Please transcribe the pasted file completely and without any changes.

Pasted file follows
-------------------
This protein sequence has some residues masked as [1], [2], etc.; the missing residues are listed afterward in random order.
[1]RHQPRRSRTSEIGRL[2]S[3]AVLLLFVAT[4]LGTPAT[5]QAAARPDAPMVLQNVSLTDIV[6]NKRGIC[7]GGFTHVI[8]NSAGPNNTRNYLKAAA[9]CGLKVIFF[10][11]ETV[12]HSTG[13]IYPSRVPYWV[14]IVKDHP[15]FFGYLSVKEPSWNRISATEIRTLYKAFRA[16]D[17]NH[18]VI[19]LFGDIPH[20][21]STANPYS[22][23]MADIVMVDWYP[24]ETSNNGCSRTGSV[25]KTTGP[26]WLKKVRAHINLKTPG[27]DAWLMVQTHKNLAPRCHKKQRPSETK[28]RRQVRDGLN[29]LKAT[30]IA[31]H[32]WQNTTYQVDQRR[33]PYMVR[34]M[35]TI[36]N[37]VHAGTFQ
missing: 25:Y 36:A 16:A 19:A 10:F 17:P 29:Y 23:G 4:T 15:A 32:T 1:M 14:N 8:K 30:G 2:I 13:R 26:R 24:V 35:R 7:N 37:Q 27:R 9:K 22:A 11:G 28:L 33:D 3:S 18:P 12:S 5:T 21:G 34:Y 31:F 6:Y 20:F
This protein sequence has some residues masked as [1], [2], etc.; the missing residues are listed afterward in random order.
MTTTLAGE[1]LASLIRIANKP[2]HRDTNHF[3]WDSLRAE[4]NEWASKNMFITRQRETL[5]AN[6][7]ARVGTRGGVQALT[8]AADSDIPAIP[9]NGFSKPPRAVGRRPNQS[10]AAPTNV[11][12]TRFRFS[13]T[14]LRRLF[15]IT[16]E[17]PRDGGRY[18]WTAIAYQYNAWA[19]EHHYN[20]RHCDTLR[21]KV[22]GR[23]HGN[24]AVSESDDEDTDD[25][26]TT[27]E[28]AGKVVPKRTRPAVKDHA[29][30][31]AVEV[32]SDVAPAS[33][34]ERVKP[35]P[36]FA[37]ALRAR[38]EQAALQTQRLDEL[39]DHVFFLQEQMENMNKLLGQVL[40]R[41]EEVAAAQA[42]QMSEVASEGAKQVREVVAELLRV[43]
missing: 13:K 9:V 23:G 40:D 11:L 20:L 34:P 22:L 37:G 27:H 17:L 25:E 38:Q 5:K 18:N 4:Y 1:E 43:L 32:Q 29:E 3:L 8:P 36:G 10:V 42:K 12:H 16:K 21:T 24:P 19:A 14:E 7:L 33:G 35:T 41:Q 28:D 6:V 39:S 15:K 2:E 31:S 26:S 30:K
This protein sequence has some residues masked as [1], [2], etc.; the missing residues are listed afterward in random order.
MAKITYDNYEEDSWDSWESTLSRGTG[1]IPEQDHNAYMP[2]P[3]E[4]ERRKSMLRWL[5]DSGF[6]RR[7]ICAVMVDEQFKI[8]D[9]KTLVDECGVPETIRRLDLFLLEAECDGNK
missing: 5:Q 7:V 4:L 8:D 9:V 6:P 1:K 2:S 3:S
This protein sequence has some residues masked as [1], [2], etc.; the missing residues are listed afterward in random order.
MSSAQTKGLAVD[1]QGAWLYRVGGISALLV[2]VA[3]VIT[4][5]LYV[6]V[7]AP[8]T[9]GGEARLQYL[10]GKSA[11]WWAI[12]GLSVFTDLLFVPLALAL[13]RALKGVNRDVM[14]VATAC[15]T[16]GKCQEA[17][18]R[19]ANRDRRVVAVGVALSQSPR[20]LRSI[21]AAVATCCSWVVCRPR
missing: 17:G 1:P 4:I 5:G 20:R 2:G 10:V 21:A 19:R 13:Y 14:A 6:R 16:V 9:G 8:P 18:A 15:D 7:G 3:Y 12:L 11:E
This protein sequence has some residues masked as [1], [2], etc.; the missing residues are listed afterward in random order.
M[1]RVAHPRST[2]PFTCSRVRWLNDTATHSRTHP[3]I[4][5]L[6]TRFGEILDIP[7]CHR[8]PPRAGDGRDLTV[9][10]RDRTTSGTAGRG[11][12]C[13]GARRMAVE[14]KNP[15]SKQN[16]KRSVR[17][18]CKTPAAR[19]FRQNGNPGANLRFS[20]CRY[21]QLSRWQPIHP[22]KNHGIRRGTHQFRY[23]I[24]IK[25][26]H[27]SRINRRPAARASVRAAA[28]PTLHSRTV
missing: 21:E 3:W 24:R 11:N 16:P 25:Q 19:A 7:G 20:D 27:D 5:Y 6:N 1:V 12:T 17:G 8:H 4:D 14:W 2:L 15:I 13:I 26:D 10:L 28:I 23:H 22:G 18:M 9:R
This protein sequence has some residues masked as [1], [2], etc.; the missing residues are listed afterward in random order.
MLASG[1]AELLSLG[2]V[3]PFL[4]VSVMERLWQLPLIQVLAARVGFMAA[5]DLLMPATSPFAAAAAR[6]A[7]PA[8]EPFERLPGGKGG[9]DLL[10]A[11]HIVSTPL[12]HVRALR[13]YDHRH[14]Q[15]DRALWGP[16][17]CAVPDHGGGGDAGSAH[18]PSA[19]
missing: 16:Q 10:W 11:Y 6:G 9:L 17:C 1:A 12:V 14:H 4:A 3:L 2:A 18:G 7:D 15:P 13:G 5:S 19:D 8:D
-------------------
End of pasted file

This protein sequence has some residues masked as [1], [2], etc.; the missing residues are listed afterward in random order.
[1]RHQPRRSRTSEIGRL[2]S[3]AVLLLFVAT[4]LGTPAT[5]QAAARPDAPMVLQNVSLTDIV[6]NKRGIC[7]GGFTHVI[8]NSAGPNNTRNYLKAAA[9]CGLKVIFF[10][11]ETV[12]HSTG[13]IYPSRVPYWV[14]IVKDHP[15]FFGYLSVKEPSWNRISATEIRTLYKAFRA[16]D[17]NH[18]VI[19]LFGDIPH[20][21]STANPYS[22][23]MADIVMVDWYP[24]ETSNNGCSRTGSV[25]KTTGP[26]WLKKVRAHINLKTPG[27]DAWLMVQTHKNLAPRCHKKQRPSETK[28]RRQVRDGLN[29]LKAT[30]IA[31]H[32]WQNTTYQVDQRR[33]PYMVR[34]M[35]TI[36]N[37]VHAGTFQ
missing: 25:Y 36:A 16:A 19:A 10:F 17:P 29:Y 23:G 4:T 15:A 32:T 1:M 14:N 8:K 30:G 2:I 13:R 26:R 24:V 35:R 7:N 37:Q 27:R 9:K 22:A 11:G 28:L 33:D 3:S 18:P 12:S 5:T 21:G 34:Y 31:F 6:Y 20:F
This protein sequence has some residues masked as [1], [2], etc.; the missing residues are listed afterward in random order.
MTTTLAGE[1]LASLIRIANKP[2]HRDTNHF[3]WDSLRAE[4]NEWASKNMFITRQRETL[5]AN[6][7]ARVGTRGGVQALT[8]AADSDIPAIP[9]NGFSKPPRAVGRRPNQS[10]AAPTNV[11][12]TRFRFS[13]T[14]LRRLF[15]IT[16]E[17]PRDGGRY[18]WTAIAYQYNAWA[19]EHHYN[20]RHCDTLR[21]KV[22]GR[23]HGN[24]AVSESDDEDTDD[25][26]TT[27]E[28]AGKVVPKRTRPAVKDHA[29][30][31]AVEV[32]SDVAPAS[33][34]ERVKP[35]P[36]FA[37]ALRAR[38]EQAALQTQRLDEL[39]DHVFFLQEQMENMNKLLGQVL[40]R[41]EEVAAAQA[42]QMSEVASEGAKQVREVVAELLRV[43]
missing: 13:K 9:V 23:G 40:D 11:L 20:L 34:P 22:L 37:G 27:H 17:L 25:E 38:Q 5:K 18:N 4:Y 1:E 43:L 32:Q 29:E 3:L 8:P 36:G 10:V 42:K 12:H 16:K 21:T 24:P 19:A 14:E 7:L 33:G 35:T 41:Q 28:D 6:V 39:S 15:K 2:E 31:S 26:S 30:K
This protein sequence has some residues masked as [1], [2], etc.; the missing residues are listed afterward in random order.
MAKITYDNYEEDSWDSWESTLSRGTG[1]IPEQDHNAYMP[2]P[3]E[4]ERRKSMLRWL[5]DSGF[6]RR[7]ICAVMVDEQFKI[8]D[9]KTLVDECGVPETIRRLDLFLLEAECDGNK
missing: 5:Q 7:V 4:L 8:D 9:V 6:P 1:K 2:S 3:S
This protein sequence has some residues masked as [1], [2], etc.; the missing residues are listed afterward in random order.
MSSAQTKGLAVD[1]QGAWLYRVGGISALLV[2]VA[3]VIT[4][5]LYV[6]V[7]AP[8]T[9]GGEARLQYL[10]GKSA[11]WWAI[12]GLSVFTDLLFVPLALAL[13]RALKGVNRDVM[14]VATAC[15]T[16]GKCQEA[17][18]R[19]ANRDRRVVAVGVALSQSPR[20]LRSI[21]AAVATCCSWVVCRPR
missing: 17:G 1:P 4:I 5:G 20:R 2:G 10:V 21:A 19:R 13:Y 14:A 6:R 16:V 9:G 8:P 18:A 15:D 7:G 3:Y 12:L 11:E
This protein sequence has some residues masked as [1], [2], etc.; the missing residues are listed afterward in random order.
M[1]RVAHPRST[2]PFTCSRVRWLNDTATHSRTHP[3]I[4][5]L[6]TRFGEILDIP[7]CHR[8]PPRAGDGRDLTV[9][10]RDRTTSGTAGRG[11][12]C[13]GARRMAVE[14]KNP[15]SKQN[16]KRSVR[17][18]CKTPAAR[19]FRQNGNPGANLRFS[20]CRY[21]QLSRWQPIHP[22]KNHGIRRGTHQFRY[23]I[24]IK[25][26]H[27]SRINRRPAARASVRAAA[28]PTLHSRTV
missing: 21:E 3:W 24:R 11:N 16:P 25:Q 19:A 7:G 20:D 27:D 5:Y 6:N 1:V 12:T 17:G 8:H 4:D 14:W 2:L 15:I 13:I 26:D 10:L 28:I 23:H 22:G 18:M 9:R
This protein sequence has some residues masked as [1], [2], etc.; the missing residues are listed afterward in random order.
MLASG[1]AELLSLG[2]V[3]PFL[4]VSVMERLWQLPLIQVLAARVGFMAA[5]DLLMPATSPFAAAAAR[6]A[7]PA[8]EPFERLPGGKGG[9]DLL[10]A[11]HIVSTPL[12]HVRALR[13]YDHRH[14]Q[15]DRALWGP[16][17]CAVPDHGGGGDAGSAH[18]PSA[19]
missing: 16:Q 10:W 11:Y 6:G 9:L 17:C 1:A 12:V 14:H 4:A 3:L 2:A 18:G 7:D 15:P 13:G 5:S 19:D 8:D